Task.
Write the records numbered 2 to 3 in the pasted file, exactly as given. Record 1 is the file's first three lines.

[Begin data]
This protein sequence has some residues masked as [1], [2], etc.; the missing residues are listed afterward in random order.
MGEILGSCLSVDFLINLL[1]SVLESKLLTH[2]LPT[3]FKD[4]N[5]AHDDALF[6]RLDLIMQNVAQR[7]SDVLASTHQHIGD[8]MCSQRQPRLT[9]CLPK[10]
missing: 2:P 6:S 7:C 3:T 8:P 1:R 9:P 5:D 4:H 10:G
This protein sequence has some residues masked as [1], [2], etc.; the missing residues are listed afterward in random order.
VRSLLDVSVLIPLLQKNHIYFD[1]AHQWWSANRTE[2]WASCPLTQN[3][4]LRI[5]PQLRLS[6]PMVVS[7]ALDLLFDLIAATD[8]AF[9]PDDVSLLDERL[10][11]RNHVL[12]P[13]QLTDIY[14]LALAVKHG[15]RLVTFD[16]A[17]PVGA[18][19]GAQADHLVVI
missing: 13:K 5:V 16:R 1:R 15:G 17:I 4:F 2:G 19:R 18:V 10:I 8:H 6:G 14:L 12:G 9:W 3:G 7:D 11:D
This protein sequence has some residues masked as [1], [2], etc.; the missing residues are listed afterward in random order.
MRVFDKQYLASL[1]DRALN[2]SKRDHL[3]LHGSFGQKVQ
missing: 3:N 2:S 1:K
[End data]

This protein sequence has some residues masked as [1], [2], etc.; the missing residues are listed afterward in random order.
VRSLLDVSVLIPLLQKNHIYFD[1]AHQWWSANRTE[2]WASCPLTQN[3][4]LRI[5]PQLRLS[6]PMVVS[7]ALDLLFDLIAATD[8]AF[9]PDDVSLLDERL[10][11]RNHVL[12]P[13]QLTDIY[14]LALAVKHG[15]RLVTFD[16]A[17]PVGA[18][19]GAQADHLVVI
missing: 13:K 5:V 16:R 1:R 15:G 17:I 4:F 2:G 19:R 18:V 10:I 8:H 6:G 14:L 12:G 9:W 3:G 7:D 11:D
This protein sequence has some residues masked as [1], [2], etc.; the missing residues are listed afterward in random order.
MRVFDKQYLASL[1]DRALN[2]SKRDHL[3]LHGSFGQKVQ
missing: 3:N 2:S 1:K